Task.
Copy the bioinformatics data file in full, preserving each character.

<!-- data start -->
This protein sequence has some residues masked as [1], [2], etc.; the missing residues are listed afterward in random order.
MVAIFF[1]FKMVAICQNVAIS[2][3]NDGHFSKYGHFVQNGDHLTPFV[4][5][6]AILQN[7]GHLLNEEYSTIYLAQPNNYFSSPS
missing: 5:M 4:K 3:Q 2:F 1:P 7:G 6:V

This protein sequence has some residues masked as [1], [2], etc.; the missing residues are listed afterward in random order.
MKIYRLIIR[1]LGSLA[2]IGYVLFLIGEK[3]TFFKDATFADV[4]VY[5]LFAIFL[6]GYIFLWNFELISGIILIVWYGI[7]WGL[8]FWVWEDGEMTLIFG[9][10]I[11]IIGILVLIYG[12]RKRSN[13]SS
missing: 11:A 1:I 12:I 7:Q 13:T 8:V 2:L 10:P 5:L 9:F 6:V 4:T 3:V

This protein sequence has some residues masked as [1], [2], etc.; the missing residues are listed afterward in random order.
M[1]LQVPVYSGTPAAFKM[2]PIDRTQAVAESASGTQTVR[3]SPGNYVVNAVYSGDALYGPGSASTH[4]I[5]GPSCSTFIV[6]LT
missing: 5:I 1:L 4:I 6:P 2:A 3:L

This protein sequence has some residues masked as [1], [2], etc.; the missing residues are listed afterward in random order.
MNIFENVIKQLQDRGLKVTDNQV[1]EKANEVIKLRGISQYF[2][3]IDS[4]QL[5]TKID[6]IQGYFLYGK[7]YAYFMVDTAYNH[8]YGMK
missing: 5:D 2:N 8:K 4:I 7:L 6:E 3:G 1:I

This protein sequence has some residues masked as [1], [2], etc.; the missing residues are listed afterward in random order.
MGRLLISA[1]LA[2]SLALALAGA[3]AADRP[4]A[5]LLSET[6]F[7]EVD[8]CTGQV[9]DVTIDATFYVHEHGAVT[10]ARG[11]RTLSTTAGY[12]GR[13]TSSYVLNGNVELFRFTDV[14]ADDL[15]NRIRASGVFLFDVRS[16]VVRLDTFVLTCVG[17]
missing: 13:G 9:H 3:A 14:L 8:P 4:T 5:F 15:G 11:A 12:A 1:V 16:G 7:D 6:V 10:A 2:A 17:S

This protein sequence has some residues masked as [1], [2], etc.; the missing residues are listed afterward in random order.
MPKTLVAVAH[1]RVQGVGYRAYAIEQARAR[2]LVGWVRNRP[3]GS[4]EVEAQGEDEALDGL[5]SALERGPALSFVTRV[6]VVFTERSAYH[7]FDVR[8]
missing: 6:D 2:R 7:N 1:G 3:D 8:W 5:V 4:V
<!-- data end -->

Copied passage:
This protein sequence has some residues masked as [1], [2], etc.; the missing residues are listed afterward in random order.
MVAIFF[1]FKMVAICQNVAIS[2][3]NDGHFSKYGHFVQNGDHLTPFV[4][5][6]AILQN[7]GHLLNEEYSTIYLAQPNNYFSSPS
missing: 5:M 4:K 3:Q 2:F 1:P 7:G 6:V

This protein sequence has some residues masked as [1], [2], etc.; the missing residues are listed afterward in random order.
MKIYRLIIR[1]LGSLA[2]IGYVLFLIGEK[3]TFFKDATFADV[4]VY[5]LFAIFL[6]GYIFLWNFELISGIILIVWYGI[7]WGL[8]FWVWEDGEMTLIFG[9][10]I[11]IIGILVLIYG[12]RKRSN[13]SS
missing: 11:A 1:I 12:I 7:Q 13:T 8:V 2:L 10:P 5:L 9:F 6:V 4:T 3:V

This protein sequence has some residues masked as [1], [2], etc.; the missing residues are listed afterward in random order.
M[1]LQVPVYSGTPAAFKM[2]PIDRTQAVAESASGTQTVR[3]SPGNYVVNAVYSGDALYGPGSASTH[4]I[5]GPSCSTFIV[6]LT
missing: 5:I 1:L 4:I 6:P 2:A 3:L

This protein sequence has some residues masked as [1], [2], etc.; the missing residues are listed afterward in random order.
MNIFENVIKQLQDRGLKVTDNQV[1]EKANEVIKLRGISQYF[2][3]IDS[4]QL[5]TKID[6]IQGYFLYGK[7]YAYFMVDTAYNH[8]YGMK
missing: 5:D 2:N 8:K 4:I 7:L 6:E 3:G 1:I

This protein sequence has some residues masked as [1], [2], etc.; the missing residues are listed afterward in random order.
MGRLLISA[1]LA[2]SLALALAGA[3]AADRP[4]A[5]LLSET[6]F[7]EVD[8]CTGQV[9]DVTIDATFYVHEHGAVT[10]ARG[11]RTLSTTAGY[12]GR[13]TSSYVLNGNVELFRFTDV[14]ADDL[15]NRIRASGVFLFDVRS[16]VVRLDTFVLTCVG[17]
missing: 13:G 9:H 3:A 14:L 8:P 4:T 5:F 15:G 11:A 12:A 1:V 16:G 7:D 6:V 10:A 2:A 17:S

This protein sequence has some residues masked as [1], [2], etc.; the missing residues are listed afterward in random order.
MPKTLVAVAH[1]RVQGVGYRAYAIEQARAR[2]LVGWVRNRP[3]GS[4]EVEAQGEDEALDGL[5]SALERGPALSFVTRV[6]VVFTERSAYH[7]FDVR[8]
missing: 6:D 2:R 7:N 1:G 3:D 8:W 5:V 4:V